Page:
Monthly

It's best to check about a week after your period, when breasts are not swollen or tender, If you no longer have a period, examine your breasts on the same day every month.  If you forget to examine yourself, just do it when you remember.

Clinical Breast Exam

Your physician examines your breasts.  Physicians are trained to look for subtle signs and changes.  Up to 25% of breast lumps are discovered on physical exam.

All women should have this exam as part of their routine exam.

Women in their 20's and 30's should have a breast exam once every three years.  Starting at the age of 40, women should have one every year.

Mammogram

An x-ray of the breast, using a special low radiation camera. The image is printed on film.

Generally, all women starting at age 40; women who are at high risk may need to start earlier. For patients who have breast implants, speak with your physician regarding screening recommendations.

For women at low to average risk once a year. High risk women may need to have them more often based on their physician's recommendations.

Digital Mammogram

An x-ray of your breast, using a special low radiation camera.  Rather than the standard film, an electronic image is seen on a computer.  The computer screen can be adjusted for better clarity and view of your breast.

Digital mammograms tend to be higher in contrast. They are more effective for women who have dense breast tissue. Digital mammography is slightly more sensitive than film-screen mammography.

For women at low to average risk once a year. High risk women may need to have them more often based on their physician's recommendations.

Ultrasound

Uses high frequency sound waves that are transmitted through breast tissue from a hand-held unit called a transducer. These sound waves bounce off breast tissues. The "echoes" created as a result is then recorded by a computer that makes an image of the breast tissue; displays on computer screen.   

An ultrasound test may be used to take a closer look at areas of your breast that your physician still has questions after clinical breast exam and mammogram.  Ultrasound may also be needed to clarify findings seen on your mammogram or on you breast MRI.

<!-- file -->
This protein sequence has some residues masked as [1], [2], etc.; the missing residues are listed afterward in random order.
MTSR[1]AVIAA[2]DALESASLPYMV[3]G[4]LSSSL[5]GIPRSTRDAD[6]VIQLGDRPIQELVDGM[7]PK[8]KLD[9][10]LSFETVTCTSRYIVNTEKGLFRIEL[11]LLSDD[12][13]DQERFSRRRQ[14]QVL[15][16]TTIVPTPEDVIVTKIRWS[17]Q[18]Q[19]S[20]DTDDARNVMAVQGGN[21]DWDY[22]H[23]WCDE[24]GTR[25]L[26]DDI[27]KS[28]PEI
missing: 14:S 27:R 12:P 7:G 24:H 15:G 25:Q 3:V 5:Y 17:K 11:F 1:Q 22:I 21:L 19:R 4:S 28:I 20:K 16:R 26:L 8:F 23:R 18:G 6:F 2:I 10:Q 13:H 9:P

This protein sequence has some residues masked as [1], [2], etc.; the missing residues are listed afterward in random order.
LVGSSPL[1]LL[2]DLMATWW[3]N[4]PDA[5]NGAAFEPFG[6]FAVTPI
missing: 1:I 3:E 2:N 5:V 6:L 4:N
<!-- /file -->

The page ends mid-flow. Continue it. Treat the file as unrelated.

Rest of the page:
Recommended by your physician or by your radiologist.

Type of TEST

WHO SHOULD HAVE IT

HOW OFTEN

 

Genetic Testing

A blood test to analyze the DNA for genetic mutation. A gene mutation is a permanent change in the DNA sequence that makes up the gene.

 

Women with two or more close family members who have had breast cancer (parents, siblings or children), or those that meet specific guidelines determined by their physician.

 

Only once.  Recommended by your physician.

MRI

Magnetic Resonance Imaging uses a magnetic field and pulses of radio wave energy to image organs and structures inside the body.  MRI may show problems that cannot be seen with other imaging methods. More info: www.shields.com

Women at high risk, especially those positive for the breast cancer gene; women with first degree relatives who are positive for the breast cancer gene.

Women diagnosed with breast cancer should have an MRI to search for other cancers in the same breast or in the other breast.

Once a year, along with a mammogram; often based on their physician's recommendations.

PET/CT

PET CT scanning is an entire body scan.  PET CT is used to determine if disease has moved beyond the breast area.

Women who have a diagnosis of breast cancer with positive axillary nodes.

Recommended by your physician

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Tags: mammo, MRI, cancer, breast MRI, PET/CT